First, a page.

The US has also bought more doses to supplement its existing supply, but authorities do not yet know when the vaccines will become widely available.
At this time, the CDC recommends vaccination only for people who were in close contact with a known positive case or for people who have had multiple sexual partners recently and live in an area with high community transmission of monkeypox.
What is monkeypox?
Monkeypox, a disease that animals, especially rodents, can transmit to humans begins with flu-like symptoms. People who become infected usually experience fever, chills, body aches and lesions around the face and genitals. Health officials identified the first cases of monkeypox in humans in the 1960s and 1970s.
Human transmission of monkeypox virus usually occurs through prolonged skin-to-skin contact and exposure to bodily fluids of an infected person.
So far, the vast majority of cases reported worldwide in this particular outbreak have occurred in gay, bisexual, and other men who have sex with men, but this phenomenon does not make monkeypox a sexually transmitted disease. according to Hafiz.
Anyone can still contract the virus through close contact with an infected individual. “It’s still close skin-to-skin contact, which also happens during sexual contact, but it’s not exclusive to sexual contact,” Hafiz said. “So, therefore, it is not an STD, but it is a close contact transmission of the disease.”
One of the issues that may also contribute to more cases, according to Hafiz, is that most Americans are either not vaccinated against smallpox or have declining immunity. The smallpox vaccine might have provided some level of cross-immunity to monkeypox, but routine smallpox vaccination was halted in 1972 after the US had not recorded a single case for several years.
In an email to the Roundtable, Ogbo said the Evanston health department will announce vaccine availability and a plan for use once the city receives a dose allocation. Meanwhile, Ogbo and other local health officials have partnered with Howard Brown Health, a Chicago nonprofit specializing in LGBTQ+ health care, “to provide vaccinations and treatment to Evanston residents who meet the criteria,” he said.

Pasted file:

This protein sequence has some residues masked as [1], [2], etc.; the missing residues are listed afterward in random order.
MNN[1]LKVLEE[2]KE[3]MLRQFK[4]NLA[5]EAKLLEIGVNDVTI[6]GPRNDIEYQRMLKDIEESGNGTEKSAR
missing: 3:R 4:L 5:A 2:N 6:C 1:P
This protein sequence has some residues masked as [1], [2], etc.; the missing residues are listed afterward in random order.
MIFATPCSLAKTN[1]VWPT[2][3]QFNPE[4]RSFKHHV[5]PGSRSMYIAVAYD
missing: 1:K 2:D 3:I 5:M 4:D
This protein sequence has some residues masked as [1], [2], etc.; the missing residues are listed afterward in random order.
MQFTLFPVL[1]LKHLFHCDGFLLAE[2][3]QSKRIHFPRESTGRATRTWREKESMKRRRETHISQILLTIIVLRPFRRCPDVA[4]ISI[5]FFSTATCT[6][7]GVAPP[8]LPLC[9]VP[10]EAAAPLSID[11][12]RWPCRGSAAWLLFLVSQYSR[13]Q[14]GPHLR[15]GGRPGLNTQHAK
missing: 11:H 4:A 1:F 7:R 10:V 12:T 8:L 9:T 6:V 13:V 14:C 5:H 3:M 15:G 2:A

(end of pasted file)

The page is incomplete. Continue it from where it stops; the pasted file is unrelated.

Moving forward, public health authorities must do everything in their power to prevent monkeypox from becoming a stigmatized disease, especially because of the lesions it can cause, according to Hafiz. If monkeypox gains a reputation as a social stigma, it could encourage people who become infected not to seek treatment or admit they are sick, he said.
“Without vaccination and [with] stigmatizing people — if they’re not coming forward — we can start to develop endemic pockets of disease that can go on for a very, very long time, and that’s a concern,” Hafiz said. “We wouldn’t need the return from the wild, from the animals, because we’ve already created a means to circulate it [disease] between people. We’re already seeing that, but we have to stop that cycle before it becomes a long-term issue.”